Your website’s navigation is one of the few interactive elements that remain consistent throughout the entire experience of browsing through your website. As a primary browsing tool, its structure needs to be intuitive and fluid, so end-users are always able to rely on it to get where they need to go.
Here are a few things to consider when putting together your website’s navigation:
1. Let your Navigation Flow Organically
It’s important to have a good understanding of what your audience wants to get from visiting your website. Using analytics (such as Google Analytics) may help you understand pages your users are visiting and what they’re searching for to land on your site. But if you have the resources and time, we highly recommend sitting down and speaking to your end users. Understand what it is they’re looking for – How do they get there? Did they find what they need? Did they encounter any errors or confusions on the way?
Aggregating this type of data will come a long way; it’ll help you understand general user task flow and help you understand their language and motivations. It will also play a key role in prioritizing navigation categories:
- If giving your users some background on your company or your website is essential, make that first category in your nav. For example, for some biotech companies, we’ve found that end-users need to understand what the company and/or product is about before viewing a given product or service. In such cases, having an About or Company as your first category in the navigation will make the most sense.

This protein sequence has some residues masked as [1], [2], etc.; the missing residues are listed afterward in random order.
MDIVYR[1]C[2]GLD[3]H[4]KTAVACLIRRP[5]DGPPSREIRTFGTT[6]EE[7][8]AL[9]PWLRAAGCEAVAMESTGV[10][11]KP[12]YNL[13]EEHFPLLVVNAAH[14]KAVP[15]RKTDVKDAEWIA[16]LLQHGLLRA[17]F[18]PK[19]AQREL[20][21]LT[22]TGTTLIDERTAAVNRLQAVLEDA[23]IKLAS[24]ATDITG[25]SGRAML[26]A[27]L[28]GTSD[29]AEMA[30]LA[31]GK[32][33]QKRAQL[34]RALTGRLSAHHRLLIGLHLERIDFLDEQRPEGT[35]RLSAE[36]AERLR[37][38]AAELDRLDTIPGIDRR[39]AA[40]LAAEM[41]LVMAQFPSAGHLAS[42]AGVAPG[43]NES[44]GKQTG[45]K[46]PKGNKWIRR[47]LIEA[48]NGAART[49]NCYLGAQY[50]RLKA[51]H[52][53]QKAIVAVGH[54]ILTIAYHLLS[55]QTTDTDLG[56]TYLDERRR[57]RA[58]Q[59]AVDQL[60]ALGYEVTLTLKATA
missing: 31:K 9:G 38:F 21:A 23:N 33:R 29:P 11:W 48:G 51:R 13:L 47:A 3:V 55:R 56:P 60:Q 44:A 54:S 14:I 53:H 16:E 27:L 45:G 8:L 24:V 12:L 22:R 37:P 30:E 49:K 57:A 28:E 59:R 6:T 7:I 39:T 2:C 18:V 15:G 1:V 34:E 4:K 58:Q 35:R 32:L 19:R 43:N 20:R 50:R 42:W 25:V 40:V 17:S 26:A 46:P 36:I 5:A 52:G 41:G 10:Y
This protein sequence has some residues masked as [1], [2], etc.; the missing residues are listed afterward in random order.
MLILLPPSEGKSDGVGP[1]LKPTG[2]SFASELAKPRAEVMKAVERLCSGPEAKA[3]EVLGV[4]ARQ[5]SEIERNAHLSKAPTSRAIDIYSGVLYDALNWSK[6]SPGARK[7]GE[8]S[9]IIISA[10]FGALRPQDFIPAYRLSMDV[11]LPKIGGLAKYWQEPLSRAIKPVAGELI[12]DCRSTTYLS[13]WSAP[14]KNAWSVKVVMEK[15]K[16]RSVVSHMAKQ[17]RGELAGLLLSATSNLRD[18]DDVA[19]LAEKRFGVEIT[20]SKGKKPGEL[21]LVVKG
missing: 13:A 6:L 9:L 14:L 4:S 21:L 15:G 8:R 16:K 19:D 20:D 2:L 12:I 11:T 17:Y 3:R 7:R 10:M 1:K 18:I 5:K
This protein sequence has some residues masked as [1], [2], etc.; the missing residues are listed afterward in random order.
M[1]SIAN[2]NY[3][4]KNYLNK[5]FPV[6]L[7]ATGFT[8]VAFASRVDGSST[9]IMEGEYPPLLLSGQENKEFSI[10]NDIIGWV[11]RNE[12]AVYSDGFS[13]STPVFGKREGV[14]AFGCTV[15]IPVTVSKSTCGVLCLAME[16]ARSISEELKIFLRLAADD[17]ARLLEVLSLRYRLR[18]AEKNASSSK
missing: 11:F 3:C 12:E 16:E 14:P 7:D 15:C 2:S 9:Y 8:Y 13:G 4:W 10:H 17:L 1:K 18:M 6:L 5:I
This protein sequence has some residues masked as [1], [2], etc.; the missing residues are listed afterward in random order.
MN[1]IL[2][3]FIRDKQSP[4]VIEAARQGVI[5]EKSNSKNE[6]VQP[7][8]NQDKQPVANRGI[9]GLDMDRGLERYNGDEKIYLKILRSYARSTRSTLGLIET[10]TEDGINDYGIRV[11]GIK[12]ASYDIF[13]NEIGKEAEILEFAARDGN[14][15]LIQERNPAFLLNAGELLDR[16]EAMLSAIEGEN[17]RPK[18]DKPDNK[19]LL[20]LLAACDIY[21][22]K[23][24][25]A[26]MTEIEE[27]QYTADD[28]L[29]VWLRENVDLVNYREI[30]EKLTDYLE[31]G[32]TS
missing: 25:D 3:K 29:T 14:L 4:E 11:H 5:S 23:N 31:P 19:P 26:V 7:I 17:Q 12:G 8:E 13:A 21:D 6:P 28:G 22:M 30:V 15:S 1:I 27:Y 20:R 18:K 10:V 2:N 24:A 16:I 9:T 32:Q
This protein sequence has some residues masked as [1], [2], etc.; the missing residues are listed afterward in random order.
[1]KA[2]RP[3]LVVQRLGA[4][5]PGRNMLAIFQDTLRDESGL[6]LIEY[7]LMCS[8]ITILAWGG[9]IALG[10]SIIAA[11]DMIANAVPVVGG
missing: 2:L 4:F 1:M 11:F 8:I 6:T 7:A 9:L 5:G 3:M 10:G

- Sometimes, informational pages are not as important as showing your main conversion right away. For example, on E-commerce websites, users are generally looking to shop for products or services once they land on your site, not read about your company. Your navigation should dive straight into that.
UX Movement has a great article on the strategies behind good navigation organization.
2. Design and Use the Right Language For Category Labels
Ideally in the information gathering phase of your project, you’ve also come to understand the type of language your end-users are using or the keywords they input before landing on your site. If, say, your users are investors, then the labels of your navigation items should lean towards the types of terminology that investors are familiar with. By incorporating their language and keywords in your navigation labels, you’re also optimizing your site for SEO.
Also with navigation design in mind, make sure that your labels for categories have generally similar character and word count. If one of your labels is “About” and another is “Products and Services”, there’s an uneven distribution of weight placed on these labels, and a user’s eye gaze may gravitate towards the longer item, whether or not that’s what you intended.
In general, designing navigation for design’s sake should be avoided. A navigation is the support system of the website, and certainly not the primary element — and therefore should not command a user’s attention any more than a car dashboard distracts a driver from the road. In short, good navigation design tends to be subtle and even understated, but its usability and form is critical to the success of a website.
Architecting and designing navigation can be difficult sometimes, but dedicating some time to plan and organize could reap some awesome returns. This important piece of a website could greatly improve browsing experience and result in happier end-users overall.